Dallas Colleges: Charlie Jackson

The fourth in a series flashing back to memorable moments in the Battle for the Iron Skillet. This season's version kicks off Friday night at SMU's Gerald J. Ford Stadium and will be televised on ESPN.

A day after highlighting the 1935 "Game of the Century" that featured TCU's Slingin' Sammy Baugh (and if you haven't seen the film clip of the game -- it is must-see -- click here), although in a rare, losing effort, how could we not come back with SMU legend Doak Walker doing his thing against the Horned Frogs in another classic cross-town grudge match?

The Mustangs came to Fort Worth sporting a 9-0 record. While the Horned Frogs were not as strong as some of coach Dutch Meyer's earlier teams, they jumped out to a 12-0 lead. Walker cut the lead to 12-7 as he pulled the down and scrambled 65 yards for a touchdown. Then, using a mixture of pass and run, guided the Mustangs in the end zone again. This time he missed the extra point, but the Ponies had the lead 13-12 with time running out on the Frogs.

But, as an SMU report tells it, the TCU wasn't about to give up on spoiling the Ponies' perfect season. TCU quarterback Lindy Berry threw a bomb from his own 10-yard line to Morris Bailey at midfield. Bailey took it all the way to the SMU 15, then tosseda lateral to wingback Charlie Jackson, who made it to the 5. He then tossed it back to fullback Pete Stout, who crossed the goal line to finish off the amazing play with only 1:30 left to play.

TCU 19, SMU 13. This one appeared to be history.

Again, according to the SMU report, legend has it that TCU tackle Harold Kilman, obviously believing the Frogs had the game locked up, looked over at Walker and said, "Now what are you gonna do, Doak? Walker responded confidently, "We're going to score again." On the ensuing kickoff, Walker caught the ball inside his 10 and took off down the sideline all the way to the TCU 35.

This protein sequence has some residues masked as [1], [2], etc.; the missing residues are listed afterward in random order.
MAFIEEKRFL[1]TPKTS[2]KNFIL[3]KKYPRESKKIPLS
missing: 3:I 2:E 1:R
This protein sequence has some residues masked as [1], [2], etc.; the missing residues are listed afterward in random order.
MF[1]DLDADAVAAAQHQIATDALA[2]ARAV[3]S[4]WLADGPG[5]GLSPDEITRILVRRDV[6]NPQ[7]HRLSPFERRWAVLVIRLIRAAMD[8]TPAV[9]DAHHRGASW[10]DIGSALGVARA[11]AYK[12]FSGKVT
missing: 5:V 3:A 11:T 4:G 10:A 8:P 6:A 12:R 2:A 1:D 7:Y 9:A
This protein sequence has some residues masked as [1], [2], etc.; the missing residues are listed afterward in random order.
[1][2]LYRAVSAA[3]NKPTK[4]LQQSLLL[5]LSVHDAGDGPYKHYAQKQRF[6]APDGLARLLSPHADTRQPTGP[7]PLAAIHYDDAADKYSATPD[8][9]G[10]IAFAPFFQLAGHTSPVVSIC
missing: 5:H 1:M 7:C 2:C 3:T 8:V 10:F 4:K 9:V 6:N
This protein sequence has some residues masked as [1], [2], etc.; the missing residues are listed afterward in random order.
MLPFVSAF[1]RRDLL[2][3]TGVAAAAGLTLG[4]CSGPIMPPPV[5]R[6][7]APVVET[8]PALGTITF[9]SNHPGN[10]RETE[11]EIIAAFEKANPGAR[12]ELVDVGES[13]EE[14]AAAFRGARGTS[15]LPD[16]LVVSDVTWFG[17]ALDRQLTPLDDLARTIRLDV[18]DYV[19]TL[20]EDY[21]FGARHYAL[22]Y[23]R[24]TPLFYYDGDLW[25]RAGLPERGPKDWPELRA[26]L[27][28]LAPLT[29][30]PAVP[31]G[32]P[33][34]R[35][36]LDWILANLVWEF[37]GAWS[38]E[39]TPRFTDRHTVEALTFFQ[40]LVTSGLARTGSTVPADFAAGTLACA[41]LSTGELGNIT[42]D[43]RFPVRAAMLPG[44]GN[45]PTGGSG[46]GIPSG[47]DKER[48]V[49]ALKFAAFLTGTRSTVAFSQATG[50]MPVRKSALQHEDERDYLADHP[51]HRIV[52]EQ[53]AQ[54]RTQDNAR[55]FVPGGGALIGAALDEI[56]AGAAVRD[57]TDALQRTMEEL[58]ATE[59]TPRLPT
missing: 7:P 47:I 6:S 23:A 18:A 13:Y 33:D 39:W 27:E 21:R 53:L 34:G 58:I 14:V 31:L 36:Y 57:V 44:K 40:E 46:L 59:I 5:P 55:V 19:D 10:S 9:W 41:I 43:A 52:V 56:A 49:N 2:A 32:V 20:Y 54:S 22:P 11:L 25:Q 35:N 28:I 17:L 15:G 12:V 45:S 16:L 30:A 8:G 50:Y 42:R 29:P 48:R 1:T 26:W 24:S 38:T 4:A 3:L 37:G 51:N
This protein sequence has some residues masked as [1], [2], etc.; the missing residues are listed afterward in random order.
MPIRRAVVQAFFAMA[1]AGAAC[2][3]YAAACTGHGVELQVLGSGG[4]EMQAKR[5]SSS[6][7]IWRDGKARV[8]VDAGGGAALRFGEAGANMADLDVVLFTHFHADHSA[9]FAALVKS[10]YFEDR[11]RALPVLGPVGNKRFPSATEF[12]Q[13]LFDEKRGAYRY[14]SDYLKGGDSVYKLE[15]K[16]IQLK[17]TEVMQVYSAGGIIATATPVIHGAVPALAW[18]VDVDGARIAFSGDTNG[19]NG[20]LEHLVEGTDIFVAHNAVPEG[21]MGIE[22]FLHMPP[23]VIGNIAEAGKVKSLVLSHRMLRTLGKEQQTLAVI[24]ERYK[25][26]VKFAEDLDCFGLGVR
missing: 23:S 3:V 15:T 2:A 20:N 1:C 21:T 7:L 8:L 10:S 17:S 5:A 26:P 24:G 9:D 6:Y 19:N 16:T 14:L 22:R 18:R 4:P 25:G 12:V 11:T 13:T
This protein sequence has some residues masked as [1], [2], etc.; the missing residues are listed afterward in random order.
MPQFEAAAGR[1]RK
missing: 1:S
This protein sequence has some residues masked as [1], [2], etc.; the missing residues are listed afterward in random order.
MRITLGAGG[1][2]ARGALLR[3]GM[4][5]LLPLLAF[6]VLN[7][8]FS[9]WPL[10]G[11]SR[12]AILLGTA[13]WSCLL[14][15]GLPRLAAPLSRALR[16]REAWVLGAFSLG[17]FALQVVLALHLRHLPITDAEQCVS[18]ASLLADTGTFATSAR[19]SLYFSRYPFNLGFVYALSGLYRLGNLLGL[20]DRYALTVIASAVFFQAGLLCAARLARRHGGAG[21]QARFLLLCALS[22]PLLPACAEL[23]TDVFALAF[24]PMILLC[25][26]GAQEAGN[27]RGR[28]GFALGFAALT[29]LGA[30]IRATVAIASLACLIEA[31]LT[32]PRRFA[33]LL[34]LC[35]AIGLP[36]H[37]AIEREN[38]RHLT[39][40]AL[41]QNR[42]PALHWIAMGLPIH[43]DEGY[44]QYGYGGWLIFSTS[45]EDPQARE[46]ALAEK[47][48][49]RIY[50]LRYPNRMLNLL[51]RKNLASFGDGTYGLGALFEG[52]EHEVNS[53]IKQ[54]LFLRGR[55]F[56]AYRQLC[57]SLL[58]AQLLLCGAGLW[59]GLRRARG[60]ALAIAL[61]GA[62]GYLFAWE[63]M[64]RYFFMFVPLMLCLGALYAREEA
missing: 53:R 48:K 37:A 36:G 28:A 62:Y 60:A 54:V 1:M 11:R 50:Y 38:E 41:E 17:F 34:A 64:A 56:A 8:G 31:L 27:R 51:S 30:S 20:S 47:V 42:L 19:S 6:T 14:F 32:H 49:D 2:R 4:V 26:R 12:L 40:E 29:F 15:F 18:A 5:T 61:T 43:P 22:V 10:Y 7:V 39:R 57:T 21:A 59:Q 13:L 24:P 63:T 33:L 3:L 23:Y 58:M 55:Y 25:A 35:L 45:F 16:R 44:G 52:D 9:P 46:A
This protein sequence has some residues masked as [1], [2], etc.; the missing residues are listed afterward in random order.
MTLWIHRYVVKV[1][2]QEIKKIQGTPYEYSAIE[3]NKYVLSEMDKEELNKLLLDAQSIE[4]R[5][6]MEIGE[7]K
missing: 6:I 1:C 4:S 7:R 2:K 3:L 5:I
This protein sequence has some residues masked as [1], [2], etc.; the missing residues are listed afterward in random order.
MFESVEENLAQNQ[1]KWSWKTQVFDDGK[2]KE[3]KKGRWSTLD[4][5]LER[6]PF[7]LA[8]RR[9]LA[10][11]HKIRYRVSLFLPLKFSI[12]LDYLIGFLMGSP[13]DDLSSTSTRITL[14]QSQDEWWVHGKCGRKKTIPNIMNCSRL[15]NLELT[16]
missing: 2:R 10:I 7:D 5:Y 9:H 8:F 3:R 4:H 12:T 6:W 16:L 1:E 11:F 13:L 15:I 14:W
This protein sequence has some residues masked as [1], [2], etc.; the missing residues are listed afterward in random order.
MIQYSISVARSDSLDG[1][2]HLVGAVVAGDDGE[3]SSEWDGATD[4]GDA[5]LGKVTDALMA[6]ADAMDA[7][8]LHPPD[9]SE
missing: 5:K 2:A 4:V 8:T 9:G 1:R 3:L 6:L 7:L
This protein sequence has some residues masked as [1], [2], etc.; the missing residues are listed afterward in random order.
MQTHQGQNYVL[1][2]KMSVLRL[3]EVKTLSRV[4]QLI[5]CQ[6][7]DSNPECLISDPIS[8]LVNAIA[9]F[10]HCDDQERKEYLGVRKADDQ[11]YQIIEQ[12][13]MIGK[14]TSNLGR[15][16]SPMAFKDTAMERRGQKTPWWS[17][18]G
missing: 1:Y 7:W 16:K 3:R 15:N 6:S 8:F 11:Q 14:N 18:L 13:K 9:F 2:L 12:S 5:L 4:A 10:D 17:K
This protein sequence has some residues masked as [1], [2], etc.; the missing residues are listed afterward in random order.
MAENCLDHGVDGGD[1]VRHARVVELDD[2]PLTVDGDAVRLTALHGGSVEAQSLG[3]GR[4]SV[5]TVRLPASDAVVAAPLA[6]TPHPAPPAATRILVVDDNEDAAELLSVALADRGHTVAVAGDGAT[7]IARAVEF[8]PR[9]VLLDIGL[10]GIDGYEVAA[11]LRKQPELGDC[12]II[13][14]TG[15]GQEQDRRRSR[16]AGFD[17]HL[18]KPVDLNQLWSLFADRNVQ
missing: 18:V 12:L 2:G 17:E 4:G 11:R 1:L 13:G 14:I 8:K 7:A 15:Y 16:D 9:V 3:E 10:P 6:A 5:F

That's when Gil Johnson reentered the game and Walker moved to wingback. TCU double-covered Walker, knowing Johnson wanted to get the sophomore star the ball. Somehow Walker still managed to get open, and Johnson hit him at the 10-yard line.

According to the SMU report, Johnson, many years later, recalled what happened: "We didn't have time to huddle. I told everyone who was eligible to go down the field and everyone else to block. I looked for Doak, but they were all of over him as usual. Then I saw Sid Halliday out there and I threw it to him. I think he had a couple of men on him but he made a fine catch. I always did have a lot of confidence in Sid. He was a real fighter."

SMU had tied the score at 19-19 with 20 seconds left on the clock. All the Mustangs now needed to go to 10-0 was the extra point from the exhausted Walker, who had rushed for 119 yards, returned three kickoffs for 163 yards, completed 10-of-14 passes for 136 yards and scored the first two touchdowns.

Did Walker have enough leg left to win the game?

Incredibly, no.

The 1947 battle would end in a 19-19 tie.

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